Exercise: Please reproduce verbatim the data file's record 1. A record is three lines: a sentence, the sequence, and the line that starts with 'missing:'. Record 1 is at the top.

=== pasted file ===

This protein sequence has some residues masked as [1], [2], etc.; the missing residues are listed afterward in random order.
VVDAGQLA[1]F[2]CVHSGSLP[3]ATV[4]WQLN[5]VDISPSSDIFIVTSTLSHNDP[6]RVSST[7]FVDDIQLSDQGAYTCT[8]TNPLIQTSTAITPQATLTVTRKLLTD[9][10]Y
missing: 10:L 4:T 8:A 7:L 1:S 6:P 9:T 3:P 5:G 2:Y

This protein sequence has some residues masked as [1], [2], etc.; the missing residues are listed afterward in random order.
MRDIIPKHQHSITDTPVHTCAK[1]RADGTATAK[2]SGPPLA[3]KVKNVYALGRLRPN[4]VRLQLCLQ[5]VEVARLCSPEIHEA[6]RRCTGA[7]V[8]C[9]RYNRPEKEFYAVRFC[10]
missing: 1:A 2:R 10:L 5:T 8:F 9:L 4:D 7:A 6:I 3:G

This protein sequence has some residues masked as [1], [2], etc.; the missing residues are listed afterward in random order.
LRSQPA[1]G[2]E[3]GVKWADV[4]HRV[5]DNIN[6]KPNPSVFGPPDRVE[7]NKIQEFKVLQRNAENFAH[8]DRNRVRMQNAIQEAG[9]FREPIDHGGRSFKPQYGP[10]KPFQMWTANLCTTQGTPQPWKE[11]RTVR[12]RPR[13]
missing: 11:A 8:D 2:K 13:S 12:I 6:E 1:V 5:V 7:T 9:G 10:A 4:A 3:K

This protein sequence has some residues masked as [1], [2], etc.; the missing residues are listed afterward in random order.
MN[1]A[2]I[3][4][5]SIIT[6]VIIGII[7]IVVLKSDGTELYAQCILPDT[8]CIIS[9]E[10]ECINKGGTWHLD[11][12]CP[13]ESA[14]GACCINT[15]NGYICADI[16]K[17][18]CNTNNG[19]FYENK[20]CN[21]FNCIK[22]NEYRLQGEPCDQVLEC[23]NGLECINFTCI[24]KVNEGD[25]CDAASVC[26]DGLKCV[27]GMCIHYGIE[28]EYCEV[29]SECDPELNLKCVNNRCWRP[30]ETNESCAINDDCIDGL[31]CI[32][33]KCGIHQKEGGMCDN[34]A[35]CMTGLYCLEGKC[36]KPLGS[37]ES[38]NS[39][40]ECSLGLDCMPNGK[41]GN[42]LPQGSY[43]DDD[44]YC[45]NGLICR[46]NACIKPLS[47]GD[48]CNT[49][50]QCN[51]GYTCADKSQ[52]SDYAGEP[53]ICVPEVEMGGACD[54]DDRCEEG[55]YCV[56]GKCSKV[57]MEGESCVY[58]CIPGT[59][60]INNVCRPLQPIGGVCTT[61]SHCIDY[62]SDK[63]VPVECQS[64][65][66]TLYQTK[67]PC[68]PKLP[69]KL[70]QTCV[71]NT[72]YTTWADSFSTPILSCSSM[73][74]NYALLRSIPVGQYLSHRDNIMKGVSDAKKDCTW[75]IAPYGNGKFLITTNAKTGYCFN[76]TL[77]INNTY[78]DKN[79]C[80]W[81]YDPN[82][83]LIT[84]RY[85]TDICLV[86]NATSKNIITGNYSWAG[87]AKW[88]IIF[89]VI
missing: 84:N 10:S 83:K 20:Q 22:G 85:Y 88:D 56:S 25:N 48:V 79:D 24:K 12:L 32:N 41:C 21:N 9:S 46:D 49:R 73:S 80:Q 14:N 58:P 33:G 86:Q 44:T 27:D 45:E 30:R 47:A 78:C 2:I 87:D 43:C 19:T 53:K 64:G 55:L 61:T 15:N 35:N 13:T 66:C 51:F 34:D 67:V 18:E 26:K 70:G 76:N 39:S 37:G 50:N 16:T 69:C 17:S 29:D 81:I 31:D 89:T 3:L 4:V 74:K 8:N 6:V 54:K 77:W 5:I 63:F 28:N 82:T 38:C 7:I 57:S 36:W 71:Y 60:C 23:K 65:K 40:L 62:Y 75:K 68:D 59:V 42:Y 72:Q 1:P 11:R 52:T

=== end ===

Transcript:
This protein sequence has some residues masked as [1], [2], etc.; the missing residues are listed afterward in random order.
VVDAGQLA[1]F[2]CVHSGSLP[3]ATV[4]WQLN[5]VDISPSSDIFIVTSTLSHNDP[6]RVSST[7]FVDDIQLSDQGAYTCT[8]TNPLIQTSTAITPQATLTVTRKLLTD[9][10]Y
missing: 10:L 4:T 8:A 7:L 1:S 6:P 9:T 3:P 5:G 2:Y